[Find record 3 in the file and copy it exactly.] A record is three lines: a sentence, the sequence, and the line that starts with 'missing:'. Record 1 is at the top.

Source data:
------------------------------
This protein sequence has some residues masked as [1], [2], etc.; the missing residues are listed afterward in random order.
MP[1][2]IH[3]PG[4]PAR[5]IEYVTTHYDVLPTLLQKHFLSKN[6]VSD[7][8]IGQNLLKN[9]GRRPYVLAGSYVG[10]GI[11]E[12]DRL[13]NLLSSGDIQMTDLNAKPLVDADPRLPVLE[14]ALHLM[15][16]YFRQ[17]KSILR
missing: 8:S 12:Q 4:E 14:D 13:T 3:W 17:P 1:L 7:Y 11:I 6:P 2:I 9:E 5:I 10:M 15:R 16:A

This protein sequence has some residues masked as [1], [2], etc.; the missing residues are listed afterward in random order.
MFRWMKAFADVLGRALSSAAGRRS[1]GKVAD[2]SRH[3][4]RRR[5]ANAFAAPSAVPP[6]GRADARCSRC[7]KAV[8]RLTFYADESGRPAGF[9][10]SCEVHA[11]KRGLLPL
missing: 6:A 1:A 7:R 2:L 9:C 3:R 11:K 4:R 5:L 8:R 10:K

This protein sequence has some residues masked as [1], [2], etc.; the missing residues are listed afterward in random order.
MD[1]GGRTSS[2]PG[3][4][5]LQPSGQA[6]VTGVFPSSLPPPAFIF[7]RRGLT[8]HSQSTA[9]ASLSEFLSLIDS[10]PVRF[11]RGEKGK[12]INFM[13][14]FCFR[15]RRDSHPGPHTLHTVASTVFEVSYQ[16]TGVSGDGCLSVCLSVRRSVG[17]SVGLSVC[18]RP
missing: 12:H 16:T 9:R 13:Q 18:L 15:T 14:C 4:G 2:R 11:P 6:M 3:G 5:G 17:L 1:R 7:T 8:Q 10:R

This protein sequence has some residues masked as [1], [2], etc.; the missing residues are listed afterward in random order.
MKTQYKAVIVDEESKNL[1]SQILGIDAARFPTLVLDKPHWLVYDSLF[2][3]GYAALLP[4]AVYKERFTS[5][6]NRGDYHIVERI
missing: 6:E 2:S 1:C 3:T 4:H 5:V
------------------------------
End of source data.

This protein sequence has some residues masked as [1], [2], etc.; the missing residues are listed afterward in random order.
MD[1]GGRTSS[2]PG[3][4][5]LQPSGQA[6]VTGVFPSSLPPPAFIF[7]RRGLT[8]HSQSTA[9]ASLSEFLSLIDS[10]PVRF[11]RGEKGK[12]INFM[13][14]FCFR[15]RRDSHPGPHTLHTVASTVFEVSYQ[16]TGVSGDGCLSVCLSVRRSVG[17]SVGLSVC[18]RP
missing: 12:H 16:T 9:R 13:Q 18:L 15:T 14:C 4:G 2:R 11:P 6:M 3:G 5:G 17:L 1:R 7:T 8:Q 10:R